Additionally, providing a loss reserve for pay-as-you-go subscriptions could reduce or eliminate borrowing barriers. A small amount, from the Renewable Development Fund or Solar*Rewards program — in proportion to contributions by low-income customers — would provide surety for hundreds or thousands of subscriptions, provided the subscriptions are provided without credit scoring. We ask the Commission to explore sources for a loss reserve for pay-as-you-go subscriptions for low-income subscribers.
Study Tariff-Based Financing
A growing number of utilities are providing tariff-based financing for on-site energy improvements — efficiency or solar — that could also pay for community solar. The Commission should study the use of tariff-based, on-bill financing for community solar subscriptions, using only bill payment history for eligibility. The study should scope administrative costs, potential energy bill reduction, difference in the eligible market (especially among low-income participants), reduction in energy burden, and potential reduction in demand for Energy Assistance.
Long-Term Strategies for Broadening Access
Fostering low-income access to community solar falls into two broad sets of strategies: (i) targeted policies that lower costs and barriers to low-income participation specifically, and (ii) policies that reduce barriers for everyone. We believe the Commission should study a series of policies successfully implemented in other states, including those listed below, in order to shape standards for more inclusive community solar in Minnesota. These recommendations are sorted by the timing of required intervention in the development process in order to include them in a community solar project. Some items are duplicated from the near-term actions, to show the complete menu of options in context.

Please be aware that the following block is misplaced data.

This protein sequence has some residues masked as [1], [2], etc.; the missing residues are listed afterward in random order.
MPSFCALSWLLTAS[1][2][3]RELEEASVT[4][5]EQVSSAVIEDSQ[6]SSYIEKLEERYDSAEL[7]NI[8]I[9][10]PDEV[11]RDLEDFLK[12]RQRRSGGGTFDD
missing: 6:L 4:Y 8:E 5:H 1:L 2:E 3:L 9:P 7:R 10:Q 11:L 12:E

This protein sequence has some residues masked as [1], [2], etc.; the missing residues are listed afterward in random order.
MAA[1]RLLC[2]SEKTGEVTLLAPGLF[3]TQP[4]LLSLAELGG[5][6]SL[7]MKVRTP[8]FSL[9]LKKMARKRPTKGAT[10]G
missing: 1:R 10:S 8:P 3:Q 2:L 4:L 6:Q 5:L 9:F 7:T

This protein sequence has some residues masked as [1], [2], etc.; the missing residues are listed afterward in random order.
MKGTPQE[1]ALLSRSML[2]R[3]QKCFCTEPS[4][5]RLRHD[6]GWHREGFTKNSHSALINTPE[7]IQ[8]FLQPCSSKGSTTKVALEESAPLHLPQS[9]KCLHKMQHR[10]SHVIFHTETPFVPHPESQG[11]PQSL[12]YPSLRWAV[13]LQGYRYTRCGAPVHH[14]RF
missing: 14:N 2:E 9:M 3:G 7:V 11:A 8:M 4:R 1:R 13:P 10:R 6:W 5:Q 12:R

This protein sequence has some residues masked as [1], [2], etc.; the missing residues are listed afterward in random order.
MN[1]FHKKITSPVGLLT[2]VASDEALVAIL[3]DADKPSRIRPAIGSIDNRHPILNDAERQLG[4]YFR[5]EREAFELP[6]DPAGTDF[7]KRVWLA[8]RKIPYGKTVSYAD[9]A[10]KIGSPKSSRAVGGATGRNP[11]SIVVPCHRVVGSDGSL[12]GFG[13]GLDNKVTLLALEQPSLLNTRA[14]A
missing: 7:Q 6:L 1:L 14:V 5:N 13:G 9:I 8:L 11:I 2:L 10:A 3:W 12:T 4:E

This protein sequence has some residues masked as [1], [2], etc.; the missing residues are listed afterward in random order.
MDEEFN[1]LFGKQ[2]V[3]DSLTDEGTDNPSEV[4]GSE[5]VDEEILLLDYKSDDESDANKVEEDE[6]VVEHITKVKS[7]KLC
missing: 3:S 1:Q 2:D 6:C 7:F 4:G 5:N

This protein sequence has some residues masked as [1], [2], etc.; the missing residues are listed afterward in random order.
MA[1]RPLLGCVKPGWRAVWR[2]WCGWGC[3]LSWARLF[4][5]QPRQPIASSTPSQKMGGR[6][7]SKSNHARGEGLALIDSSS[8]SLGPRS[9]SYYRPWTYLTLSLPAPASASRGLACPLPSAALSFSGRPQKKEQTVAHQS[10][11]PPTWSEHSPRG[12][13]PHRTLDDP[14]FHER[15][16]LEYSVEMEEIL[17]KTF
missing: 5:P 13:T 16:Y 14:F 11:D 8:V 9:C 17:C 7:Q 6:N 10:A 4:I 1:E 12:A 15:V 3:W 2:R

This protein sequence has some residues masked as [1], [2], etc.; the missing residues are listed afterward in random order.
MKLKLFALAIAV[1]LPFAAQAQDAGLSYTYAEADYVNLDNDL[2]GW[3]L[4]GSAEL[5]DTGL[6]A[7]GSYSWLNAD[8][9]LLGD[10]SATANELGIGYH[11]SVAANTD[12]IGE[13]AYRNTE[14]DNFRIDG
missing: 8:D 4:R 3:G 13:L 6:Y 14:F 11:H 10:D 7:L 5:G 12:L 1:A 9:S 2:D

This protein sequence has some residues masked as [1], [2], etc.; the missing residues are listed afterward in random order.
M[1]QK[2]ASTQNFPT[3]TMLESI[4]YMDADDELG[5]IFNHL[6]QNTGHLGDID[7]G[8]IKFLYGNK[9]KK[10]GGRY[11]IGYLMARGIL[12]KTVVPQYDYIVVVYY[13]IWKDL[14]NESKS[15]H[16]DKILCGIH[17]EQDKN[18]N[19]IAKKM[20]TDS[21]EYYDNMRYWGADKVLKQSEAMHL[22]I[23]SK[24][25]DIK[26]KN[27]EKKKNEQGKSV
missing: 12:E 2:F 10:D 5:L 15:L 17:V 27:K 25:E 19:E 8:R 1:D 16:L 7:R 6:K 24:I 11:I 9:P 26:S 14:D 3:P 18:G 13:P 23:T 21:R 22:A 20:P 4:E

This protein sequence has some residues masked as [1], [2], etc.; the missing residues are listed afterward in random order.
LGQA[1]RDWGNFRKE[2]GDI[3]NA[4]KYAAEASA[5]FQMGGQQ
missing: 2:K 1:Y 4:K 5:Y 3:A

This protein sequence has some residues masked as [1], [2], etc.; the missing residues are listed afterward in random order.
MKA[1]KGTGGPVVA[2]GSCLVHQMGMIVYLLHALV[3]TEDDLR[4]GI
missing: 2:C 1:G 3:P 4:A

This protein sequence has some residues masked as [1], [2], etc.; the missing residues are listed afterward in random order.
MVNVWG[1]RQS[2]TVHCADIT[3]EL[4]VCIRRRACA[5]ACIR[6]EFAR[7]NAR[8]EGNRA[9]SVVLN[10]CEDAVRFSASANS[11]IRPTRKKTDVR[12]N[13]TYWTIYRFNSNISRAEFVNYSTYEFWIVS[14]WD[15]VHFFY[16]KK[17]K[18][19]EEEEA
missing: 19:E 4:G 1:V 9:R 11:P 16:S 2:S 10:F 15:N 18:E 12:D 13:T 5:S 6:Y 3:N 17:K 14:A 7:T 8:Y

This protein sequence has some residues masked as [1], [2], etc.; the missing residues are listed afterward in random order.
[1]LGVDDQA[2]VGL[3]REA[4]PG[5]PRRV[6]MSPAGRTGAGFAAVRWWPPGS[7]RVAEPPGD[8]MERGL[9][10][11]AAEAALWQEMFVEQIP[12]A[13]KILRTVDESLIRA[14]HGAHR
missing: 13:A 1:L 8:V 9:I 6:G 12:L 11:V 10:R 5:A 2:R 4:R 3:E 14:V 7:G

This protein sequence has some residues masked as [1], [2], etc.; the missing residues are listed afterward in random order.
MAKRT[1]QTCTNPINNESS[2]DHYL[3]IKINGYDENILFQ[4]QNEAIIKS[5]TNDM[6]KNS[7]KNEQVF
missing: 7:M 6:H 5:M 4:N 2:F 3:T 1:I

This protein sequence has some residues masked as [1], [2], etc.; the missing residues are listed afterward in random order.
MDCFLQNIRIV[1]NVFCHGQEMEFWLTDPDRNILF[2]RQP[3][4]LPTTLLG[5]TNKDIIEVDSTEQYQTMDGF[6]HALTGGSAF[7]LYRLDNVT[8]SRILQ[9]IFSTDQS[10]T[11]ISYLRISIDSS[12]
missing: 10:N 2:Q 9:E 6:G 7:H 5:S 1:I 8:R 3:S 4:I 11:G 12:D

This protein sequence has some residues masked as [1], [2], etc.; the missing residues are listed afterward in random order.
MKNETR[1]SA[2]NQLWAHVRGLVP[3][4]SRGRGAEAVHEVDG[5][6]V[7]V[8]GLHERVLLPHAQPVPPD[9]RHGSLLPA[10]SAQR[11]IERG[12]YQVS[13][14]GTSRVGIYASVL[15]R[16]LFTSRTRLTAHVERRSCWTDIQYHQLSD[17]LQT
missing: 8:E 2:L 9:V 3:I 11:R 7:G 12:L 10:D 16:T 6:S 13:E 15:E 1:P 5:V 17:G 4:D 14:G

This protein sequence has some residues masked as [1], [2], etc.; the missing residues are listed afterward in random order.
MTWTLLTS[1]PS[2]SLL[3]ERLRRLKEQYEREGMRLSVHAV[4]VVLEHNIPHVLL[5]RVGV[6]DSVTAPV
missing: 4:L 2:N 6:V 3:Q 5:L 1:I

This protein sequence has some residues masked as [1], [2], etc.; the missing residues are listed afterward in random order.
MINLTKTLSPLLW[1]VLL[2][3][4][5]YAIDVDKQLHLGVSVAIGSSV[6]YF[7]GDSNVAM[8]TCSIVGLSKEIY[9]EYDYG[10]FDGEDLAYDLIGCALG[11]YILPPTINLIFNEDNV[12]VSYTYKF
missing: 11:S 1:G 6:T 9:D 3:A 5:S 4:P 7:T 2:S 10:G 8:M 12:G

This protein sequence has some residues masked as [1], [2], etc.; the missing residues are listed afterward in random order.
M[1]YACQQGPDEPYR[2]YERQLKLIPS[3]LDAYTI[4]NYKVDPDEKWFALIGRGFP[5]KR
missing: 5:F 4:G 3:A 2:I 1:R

These policies address community solar development before application and interconnection.
Mandates for Minimum Participation
Three states have tried minimum low-income participation mandates in their community shared solar programs. Colorado is the only one that has thus far reported significant low-income participation. It recently shifted away from a per-project minimum in favor of a per-program target, with the utility serving as the backstop for reaching prospective low-income participants. Colorado legislation, passed in 2010, requires developers to reserve 5% of electricity generated from each community solar garden for subscription by low-income households in order for their projects to qualify for state Renewable Energy Credits. Because of this move, the target became the ceiling for participation, as developers simply wrote off 5% of the project to comply and donated the shares to low-income recipients. A recent settlement agreement with the state tweaks the program, requiring the coordinating utility — also Xcel Energy — to aggregate the low-income requirement from commercial solar gardens and build one or two installations expressly for low-income customers. Developers are expected to tap grants for low-income solar gardens, and Xcel will make Renewable Energy Standard Adjustment funds available. Xcel customers pay 2% of their bills into the fund, to promote renewables.